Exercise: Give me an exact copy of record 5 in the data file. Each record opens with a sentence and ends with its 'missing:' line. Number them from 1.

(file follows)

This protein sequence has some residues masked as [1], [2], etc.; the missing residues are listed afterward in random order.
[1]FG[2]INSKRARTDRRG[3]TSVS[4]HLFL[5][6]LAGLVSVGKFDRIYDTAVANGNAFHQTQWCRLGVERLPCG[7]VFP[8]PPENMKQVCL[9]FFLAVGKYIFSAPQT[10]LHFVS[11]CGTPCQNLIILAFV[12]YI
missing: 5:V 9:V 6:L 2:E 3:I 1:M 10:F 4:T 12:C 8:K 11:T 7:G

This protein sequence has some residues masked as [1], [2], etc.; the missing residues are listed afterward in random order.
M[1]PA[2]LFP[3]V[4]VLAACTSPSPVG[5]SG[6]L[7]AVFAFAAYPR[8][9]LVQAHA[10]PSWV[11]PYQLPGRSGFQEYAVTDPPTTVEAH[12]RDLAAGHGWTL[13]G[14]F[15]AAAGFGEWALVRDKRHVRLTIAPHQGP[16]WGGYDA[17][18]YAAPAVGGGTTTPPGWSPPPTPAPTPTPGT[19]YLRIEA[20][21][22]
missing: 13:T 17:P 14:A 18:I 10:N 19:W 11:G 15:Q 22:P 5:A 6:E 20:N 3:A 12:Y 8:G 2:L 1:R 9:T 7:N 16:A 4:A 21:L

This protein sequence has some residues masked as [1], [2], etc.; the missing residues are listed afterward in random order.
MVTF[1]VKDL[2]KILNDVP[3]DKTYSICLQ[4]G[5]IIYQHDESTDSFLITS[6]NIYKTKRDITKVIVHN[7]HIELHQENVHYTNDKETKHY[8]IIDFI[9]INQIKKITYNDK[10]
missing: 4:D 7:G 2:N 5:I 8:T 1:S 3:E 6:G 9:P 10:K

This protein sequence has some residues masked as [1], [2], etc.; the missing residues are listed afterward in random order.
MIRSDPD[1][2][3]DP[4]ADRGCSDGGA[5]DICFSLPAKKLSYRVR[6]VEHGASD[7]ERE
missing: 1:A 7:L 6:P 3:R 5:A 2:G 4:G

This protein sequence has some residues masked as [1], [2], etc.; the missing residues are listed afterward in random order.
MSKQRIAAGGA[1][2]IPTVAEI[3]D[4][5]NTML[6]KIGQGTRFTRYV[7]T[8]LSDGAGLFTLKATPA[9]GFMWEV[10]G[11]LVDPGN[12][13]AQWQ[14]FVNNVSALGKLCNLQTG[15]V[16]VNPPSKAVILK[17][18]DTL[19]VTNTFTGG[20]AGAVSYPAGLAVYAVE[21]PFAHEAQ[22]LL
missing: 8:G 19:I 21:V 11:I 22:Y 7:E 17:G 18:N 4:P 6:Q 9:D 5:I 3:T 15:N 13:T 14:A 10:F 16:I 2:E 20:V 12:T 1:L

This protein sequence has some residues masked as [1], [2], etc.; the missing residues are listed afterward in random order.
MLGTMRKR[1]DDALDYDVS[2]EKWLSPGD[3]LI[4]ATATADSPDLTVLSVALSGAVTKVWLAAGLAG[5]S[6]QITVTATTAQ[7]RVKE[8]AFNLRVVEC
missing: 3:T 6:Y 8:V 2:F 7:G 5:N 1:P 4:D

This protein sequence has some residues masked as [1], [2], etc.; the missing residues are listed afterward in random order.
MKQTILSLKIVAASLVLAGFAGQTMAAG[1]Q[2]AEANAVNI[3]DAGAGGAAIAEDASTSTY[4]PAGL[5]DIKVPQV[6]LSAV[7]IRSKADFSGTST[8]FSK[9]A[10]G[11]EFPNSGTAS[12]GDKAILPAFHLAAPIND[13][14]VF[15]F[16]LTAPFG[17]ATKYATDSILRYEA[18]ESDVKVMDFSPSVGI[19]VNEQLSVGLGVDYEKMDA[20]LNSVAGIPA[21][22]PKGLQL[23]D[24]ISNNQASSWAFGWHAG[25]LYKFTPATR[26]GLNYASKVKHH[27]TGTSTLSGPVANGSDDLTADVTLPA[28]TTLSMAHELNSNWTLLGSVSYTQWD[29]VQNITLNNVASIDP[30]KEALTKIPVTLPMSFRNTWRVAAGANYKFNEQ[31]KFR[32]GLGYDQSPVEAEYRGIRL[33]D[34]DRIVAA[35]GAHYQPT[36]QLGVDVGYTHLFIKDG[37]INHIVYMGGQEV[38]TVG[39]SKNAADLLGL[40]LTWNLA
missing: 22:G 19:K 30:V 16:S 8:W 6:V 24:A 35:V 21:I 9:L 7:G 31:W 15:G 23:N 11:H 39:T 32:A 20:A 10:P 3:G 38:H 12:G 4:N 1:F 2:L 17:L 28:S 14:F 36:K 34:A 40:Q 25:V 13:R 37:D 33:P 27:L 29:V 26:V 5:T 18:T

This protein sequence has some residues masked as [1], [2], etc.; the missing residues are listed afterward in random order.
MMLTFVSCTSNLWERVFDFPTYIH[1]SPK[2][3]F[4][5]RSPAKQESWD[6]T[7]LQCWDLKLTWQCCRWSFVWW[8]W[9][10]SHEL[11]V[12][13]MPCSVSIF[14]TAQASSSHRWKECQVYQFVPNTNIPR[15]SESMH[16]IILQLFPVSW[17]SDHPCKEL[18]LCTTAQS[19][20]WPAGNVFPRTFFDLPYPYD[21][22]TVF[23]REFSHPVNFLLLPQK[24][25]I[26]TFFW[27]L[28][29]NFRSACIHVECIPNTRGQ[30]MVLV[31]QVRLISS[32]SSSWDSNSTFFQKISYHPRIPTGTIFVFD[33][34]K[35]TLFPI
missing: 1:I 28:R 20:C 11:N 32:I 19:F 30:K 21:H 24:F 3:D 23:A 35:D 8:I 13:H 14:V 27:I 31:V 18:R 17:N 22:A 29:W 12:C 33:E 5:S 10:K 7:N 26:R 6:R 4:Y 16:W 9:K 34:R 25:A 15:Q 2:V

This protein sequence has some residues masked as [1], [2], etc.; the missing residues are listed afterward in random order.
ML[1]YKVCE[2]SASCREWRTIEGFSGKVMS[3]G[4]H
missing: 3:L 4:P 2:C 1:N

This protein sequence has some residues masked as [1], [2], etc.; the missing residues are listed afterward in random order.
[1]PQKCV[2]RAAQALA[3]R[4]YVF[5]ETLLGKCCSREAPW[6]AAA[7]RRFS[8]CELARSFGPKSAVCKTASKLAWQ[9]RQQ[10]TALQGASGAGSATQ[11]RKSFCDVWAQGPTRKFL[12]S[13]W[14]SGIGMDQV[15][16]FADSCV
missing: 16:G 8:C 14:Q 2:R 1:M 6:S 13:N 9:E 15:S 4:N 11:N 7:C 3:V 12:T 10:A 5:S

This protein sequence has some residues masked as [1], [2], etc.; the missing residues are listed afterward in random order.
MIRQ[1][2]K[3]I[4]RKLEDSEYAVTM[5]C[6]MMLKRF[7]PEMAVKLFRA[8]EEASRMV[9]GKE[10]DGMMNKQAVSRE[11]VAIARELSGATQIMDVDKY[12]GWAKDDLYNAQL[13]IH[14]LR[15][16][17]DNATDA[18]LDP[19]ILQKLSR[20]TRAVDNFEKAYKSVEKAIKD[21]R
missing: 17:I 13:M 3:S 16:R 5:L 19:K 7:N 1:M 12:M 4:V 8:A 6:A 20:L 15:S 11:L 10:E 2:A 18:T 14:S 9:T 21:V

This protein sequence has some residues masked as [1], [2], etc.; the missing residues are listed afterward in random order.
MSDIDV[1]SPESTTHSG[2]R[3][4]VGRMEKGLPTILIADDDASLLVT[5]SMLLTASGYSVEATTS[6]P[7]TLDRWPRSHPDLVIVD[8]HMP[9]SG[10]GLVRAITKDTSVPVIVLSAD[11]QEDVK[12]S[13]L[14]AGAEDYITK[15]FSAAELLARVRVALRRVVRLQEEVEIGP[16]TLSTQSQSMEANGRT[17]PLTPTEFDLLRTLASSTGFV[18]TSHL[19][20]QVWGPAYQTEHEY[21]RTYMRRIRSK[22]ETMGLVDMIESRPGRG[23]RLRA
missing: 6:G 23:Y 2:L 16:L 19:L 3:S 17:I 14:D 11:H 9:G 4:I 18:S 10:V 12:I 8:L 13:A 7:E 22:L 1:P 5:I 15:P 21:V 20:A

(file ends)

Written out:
This protein sequence has some residues masked as [1], [2], etc.; the missing residues are listed afterward in random order.
MSKQRIAAGGA[1][2]IPTVAEI[3]D[4][5]NTML[6]KIGQGTRFTRYV[7]T[8]LSDGAGLFTLKATPA[9]GFMWEV[10]G[11]LVDPGN[12][13]AQWQ[14]FVNNVSALGKLCNLQTG[15]V[16]VNPPSKAVILK[17][18]DTL[19]VTNTFTGG[20]AGAVSYPAGLAVYAVE[21]PFAHEAQ[22]LL
missing: 8:G 19:I 21:V 11:I 22:Y 7:E 17:G 18:N 4:P 6:Q 9:D 5:I 3:T 15:N 13:T 14:A 10:F 16:I 2:E 20:V 12:T 1:L